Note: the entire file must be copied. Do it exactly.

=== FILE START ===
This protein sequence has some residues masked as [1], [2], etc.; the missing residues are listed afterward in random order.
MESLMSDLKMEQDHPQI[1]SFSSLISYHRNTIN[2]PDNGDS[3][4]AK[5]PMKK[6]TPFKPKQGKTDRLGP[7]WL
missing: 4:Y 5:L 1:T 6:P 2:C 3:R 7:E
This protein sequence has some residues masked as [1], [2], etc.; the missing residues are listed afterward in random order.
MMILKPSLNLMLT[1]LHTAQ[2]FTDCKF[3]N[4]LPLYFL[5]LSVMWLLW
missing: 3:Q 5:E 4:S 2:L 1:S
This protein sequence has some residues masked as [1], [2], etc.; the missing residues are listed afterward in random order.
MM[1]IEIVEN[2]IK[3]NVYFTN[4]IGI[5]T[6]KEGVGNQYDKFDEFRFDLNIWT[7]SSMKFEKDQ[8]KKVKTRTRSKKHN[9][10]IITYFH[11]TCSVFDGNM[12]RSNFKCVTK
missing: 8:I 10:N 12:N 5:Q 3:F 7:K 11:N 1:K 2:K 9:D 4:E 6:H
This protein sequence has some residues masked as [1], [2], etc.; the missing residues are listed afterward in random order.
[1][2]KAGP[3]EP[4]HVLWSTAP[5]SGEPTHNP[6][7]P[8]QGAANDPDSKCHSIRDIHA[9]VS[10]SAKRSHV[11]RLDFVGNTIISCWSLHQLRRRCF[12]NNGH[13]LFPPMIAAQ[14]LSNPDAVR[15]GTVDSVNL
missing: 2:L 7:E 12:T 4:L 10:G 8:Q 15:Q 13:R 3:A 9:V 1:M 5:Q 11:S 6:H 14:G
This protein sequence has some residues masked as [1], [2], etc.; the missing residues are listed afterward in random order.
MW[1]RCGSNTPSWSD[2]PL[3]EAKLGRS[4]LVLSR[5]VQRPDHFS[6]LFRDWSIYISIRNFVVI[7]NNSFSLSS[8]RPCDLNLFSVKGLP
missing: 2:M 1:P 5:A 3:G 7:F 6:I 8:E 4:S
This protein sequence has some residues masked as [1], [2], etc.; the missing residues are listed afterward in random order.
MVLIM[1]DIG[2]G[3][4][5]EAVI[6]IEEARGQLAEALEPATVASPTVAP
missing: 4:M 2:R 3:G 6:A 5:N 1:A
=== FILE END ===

This protein sequence has some residues masked as [1], [2], etc.; the missing residues are listed afterward in random order.
MESLMSDLKMEQDHPQI[1]SFSSLISYHRNTIN[2]PDNGDS[3][4]AK[5]PMKK[6]TPFKPKQGKTDRLGP[7]WL
missing: 4:Y 5:L 1:T 6:P 2:C 3:R 7:E
This protein sequence has some residues masked as [1], [2], etc.; the missing residues are listed afterward in random order.
MMILKPSLNLMLT[1]LHTAQ[2]FTDCKF[3]N[4]LPLYFL[5]LSVMWLLW
missing: 3:Q 5:E 4:S 2:L 1:S
This protein sequence has some residues masked as [1], [2], etc.; the missing residues are listed afterward in random order.
MM[1]IEIVEN[2]IK[3]NVYFTN[4]IGI[5]T[6]KEGVGNQYDKFDEFRFDLNIWT[7]SSMKFEKDQ[8]KKVKTRTRSKKHN[9][10]IITYFH[11]TCSVFDGNM[12]RSNFKCVTK
missing: 8:I 10:N 12:N 5:Q 3:F 7:K 11:N 1:K 2:K 9:D 4:E 6:H
This protein sequence has some residues masked as [1], [2], etc.; the missing residues are listed afterward in random order.
[1][2]KAGP[3]EP[4]HVLWSTAP[5]SGEPTHNP[6][7]P[8]QGAANDPDSKCHSIRDIHA[9]VS[10]SAKRSHV[11]RLDFVGNTIISCWSLHQLRRRCF[12]NNGH[13]LFPPMIAAQ[14]LSNPDAVR[15]GTVDSVNL
missing: 2:L 7:E 12:T 4:L 10:G 8:Q 15:Q 13:R 3:A 9:V 1:M 5:Q 11:S 6:H 14:G
This protein sequence has some residues masked as [1], [2], etc.; the missing residues are listed afterward in random order.
MW[1]RCGSNTPSWSD[2]PL[3]EAKLGRS[4]LVLSR[5]VQRPDHFS[6]LFRDWSIYISIRNFVVI[7]NNSFSLSS[8]RPCDLNLFSVKGLP
missing: 2:M 1:P 5:A 3:G 7:F 6:I 8:E 4:S
This protein sequence has some residues masked as [1], [2], etc.; the missing residues are listed afterward in random order.
MVLIM[1]DIG[2]G[3][4][5]EAVI[6]IEEARGQLAEALEPATVASPTVAP
missing: 4:M 2:R 3:G 6:A 5:N 1:A